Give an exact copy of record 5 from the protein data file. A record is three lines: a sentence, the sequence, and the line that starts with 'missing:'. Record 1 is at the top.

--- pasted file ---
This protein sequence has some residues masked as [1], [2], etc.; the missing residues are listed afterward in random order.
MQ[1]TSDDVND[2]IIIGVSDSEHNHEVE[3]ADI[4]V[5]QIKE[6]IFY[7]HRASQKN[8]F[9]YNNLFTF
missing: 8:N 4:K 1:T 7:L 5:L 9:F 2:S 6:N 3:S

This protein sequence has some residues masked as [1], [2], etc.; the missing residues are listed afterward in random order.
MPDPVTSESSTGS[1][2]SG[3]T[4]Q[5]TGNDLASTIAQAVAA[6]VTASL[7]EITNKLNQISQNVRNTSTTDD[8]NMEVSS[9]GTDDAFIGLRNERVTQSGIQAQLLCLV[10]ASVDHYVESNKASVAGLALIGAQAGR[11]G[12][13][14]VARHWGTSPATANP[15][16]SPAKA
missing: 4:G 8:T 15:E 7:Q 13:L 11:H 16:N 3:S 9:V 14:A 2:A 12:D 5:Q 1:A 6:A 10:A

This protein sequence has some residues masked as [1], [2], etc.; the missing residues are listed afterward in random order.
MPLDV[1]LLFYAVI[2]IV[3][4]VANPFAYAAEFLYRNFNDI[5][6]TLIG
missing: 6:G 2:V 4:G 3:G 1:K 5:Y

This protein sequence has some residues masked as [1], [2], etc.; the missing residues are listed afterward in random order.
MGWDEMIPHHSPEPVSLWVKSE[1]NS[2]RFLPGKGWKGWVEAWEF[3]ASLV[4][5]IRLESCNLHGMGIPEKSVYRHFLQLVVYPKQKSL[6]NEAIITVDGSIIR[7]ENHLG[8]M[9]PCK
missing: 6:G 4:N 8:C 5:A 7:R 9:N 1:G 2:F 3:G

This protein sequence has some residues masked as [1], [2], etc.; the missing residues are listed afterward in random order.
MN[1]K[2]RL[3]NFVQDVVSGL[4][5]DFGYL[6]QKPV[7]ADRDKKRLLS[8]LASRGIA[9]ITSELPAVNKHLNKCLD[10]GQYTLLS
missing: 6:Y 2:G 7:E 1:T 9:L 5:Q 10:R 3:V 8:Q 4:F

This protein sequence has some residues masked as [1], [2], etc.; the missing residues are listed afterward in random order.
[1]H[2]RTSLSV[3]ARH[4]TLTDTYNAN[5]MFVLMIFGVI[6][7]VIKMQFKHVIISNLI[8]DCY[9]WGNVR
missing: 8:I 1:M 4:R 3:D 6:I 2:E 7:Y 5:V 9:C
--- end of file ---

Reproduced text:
This protein sequence has some residues masked as [1], [2], etc.; the missing residues are listed afterward in random order.
MN[1]K[2]RL[3]NFVQDVVSGL[4][5]DFGYL[6]QKPV[7]ADRDKKRLLS[8]LASRGIA[9]ITSELPAVNKHLNKCLD[10]GQYTLLS
missing: 6:Y 2:G 7:E 1:T 9:L 5:Q 10:R 3:V 8:Q 4:F